She added: 'There will also be cases where a line is crossed, where someone is actively seeking to change another's sexual orientation. The government will be exercising great care when considering what constitutes conversion therapy, what does not and therefore how the government should intervene.'

At the time, her speech caused upset. Aformer member of the government's LGBT+ advisory panel, Jayne Ozanne, told the BBC it was an 'appalling' speech.

A government spokesperson told the BBC: 'Earlier this week the minister set out the government's desire to end conversion therapy, making it clear that the practice has no place in a civilised society. We are working to bring forward plans to do so shortly.'

She was criticised over her comments about Black History Month

During Black History Month last year, she said it was 'racism history month' and was becoming overly-politicised.

She told Sky News: 'It’s an American import, which hasn’t always fitted exactly with what I would call British and Commonwealth history.

'But what I’m also seeing is there’s politicisation happening in every sphere and I see it happening even there where Black History Month becomes racism history month, which isn’t what it should be.'

She criticised schools teaching white privilege

In a debate in October 2020, Badenoch said that schools who taught pupils about white privilege could be breaking the law.

She said: 'Any school which teaches these elements of political race theory as fact, or which promotes partisan political views such as defunding the police without offering a balanced treatment of opposing views, is breaking the law.'

She also said schools have a statutory duty to remain politically impartial and should not openly support 'the anti-capitalist Black Lives Matter group'.

Kemi Badenoch's campaign video, launch and gender-neutral toilets...

Launching her campaign, Badenoch mainly grabbed headlines by refusing to, like many of her co-runners, promise tax cuts.

She said other politicians were making out that you could 'have your cake and eat it' with tax cuts.

You can watch the video of her campaign launch below.

But Badenoch made headlines for other reasons at her campaign launch. At the event, reporters noted that pieces of paper had been placed on top of signs for gender-neutral bathrooms, saying 'men' and 'ladies'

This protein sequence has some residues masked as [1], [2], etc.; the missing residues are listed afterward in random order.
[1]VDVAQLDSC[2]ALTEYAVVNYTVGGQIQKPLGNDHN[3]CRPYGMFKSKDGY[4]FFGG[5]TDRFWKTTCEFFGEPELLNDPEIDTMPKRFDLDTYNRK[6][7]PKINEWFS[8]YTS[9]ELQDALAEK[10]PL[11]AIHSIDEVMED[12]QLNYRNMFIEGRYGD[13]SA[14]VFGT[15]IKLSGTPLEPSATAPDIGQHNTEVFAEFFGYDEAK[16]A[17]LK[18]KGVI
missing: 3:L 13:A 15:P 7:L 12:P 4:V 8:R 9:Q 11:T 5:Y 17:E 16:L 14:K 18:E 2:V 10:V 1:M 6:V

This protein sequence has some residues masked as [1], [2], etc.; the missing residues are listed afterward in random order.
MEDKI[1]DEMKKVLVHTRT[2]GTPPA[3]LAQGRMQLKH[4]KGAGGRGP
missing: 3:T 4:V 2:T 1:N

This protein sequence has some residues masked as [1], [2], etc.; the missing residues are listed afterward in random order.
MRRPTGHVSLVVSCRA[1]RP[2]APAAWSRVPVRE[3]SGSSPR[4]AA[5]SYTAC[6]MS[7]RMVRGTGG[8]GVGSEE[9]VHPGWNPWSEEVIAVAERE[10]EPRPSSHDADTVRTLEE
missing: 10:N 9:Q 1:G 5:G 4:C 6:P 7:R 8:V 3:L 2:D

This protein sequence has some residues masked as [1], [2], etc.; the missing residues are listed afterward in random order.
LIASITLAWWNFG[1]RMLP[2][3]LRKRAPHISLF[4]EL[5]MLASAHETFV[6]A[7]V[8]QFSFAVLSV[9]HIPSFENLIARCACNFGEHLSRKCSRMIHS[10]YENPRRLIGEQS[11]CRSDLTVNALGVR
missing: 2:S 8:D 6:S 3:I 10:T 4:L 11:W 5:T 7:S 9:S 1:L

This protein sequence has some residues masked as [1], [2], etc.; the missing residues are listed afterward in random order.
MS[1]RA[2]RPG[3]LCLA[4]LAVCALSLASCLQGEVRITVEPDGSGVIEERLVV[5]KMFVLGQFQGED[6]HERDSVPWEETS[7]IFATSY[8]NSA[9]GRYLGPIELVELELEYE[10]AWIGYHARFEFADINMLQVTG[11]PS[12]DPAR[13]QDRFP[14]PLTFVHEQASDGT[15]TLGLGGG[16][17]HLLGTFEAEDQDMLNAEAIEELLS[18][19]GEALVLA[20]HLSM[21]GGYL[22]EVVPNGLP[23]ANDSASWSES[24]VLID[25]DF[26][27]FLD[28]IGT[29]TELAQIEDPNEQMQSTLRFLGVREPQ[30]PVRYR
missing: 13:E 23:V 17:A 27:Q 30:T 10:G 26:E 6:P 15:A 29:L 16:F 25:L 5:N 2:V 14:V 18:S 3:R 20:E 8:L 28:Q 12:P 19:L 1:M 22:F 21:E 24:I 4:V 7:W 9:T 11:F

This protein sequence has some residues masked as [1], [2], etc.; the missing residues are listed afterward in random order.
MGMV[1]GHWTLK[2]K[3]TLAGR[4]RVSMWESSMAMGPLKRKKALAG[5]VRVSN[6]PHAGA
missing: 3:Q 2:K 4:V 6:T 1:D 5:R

Kemi Badenoch and the Online Safety Bill

This week, Kemi Badenoch got into a Twitter spat with Nadine Dorries (and was criticised by other ministers) over her comments on the Online Safety Bill.

The Online Safety Bill was a flagship Tory policy which has now been moved to autumn as they ran out of parliamentary time to complete it.

After the news was announced, Badenoch tweeted: 'This would be the right move. The Bill is in no fit state to become law. If I'm elected prime minister I will ensure the Bill doesn't overreach. We should not be legislating for hurt feelings.'

Many took exception to the characterisation of 'legislating for hurt feelings, including MP Nadine Dorries, who retorted: 'Which part of the Bill legislates for hurt feelings, Kemi?'

Does Kemi Badenoch believe in Net Zero?

There have been concerns raised that if Badenoch was to become PM, she would end the UK's commitment to net zero emissions by 2050, something many see as key in tackling climate change.

Speaking to The Times, she qualified her stance on climate change and net zero, saying: 'I believe in climate change. I think we need to do something about it. But the question I think we should be asking is how can we increase the capacity of the electricity grid to make sure that when everybody’s electric car plugs in, it works.

'People don’t want to answer those questions. Instead they glue themselves to railings and demand that the government do something extreme. That’s not actually going to fix a system problem, like the grid.

'My issue isn’t that 2050 is the right or wrong target . . . I just think we need to change how we talk about it.'

Who is Kemi Badenoch's husband and does she have children?

Kemi Badenoch is married to Hamish Badenoch - he was formally a Conservative councillor for Merton Borough Council between 2014 and 2018.

The couple have three children - two daughters and a son.

In 2019, she told Graziaabout being promoted while heavily pregnant.

She said: 'I’m nine months pregnant and about to go on maternity leave and yet, just last month, I was promoted. Eight months into my third pregnancy, Boris Johnson offered me the job of Children and Families Minister in the Department for Education. It’s often assumed that when you’re pregnant you’re not going to get a promotion or a new job; you’ll be overlooked as people think you’re not able to do it.

'But the Prime Minister is leading the way in showing it’s about what people can do, not about the current state of their bodies.'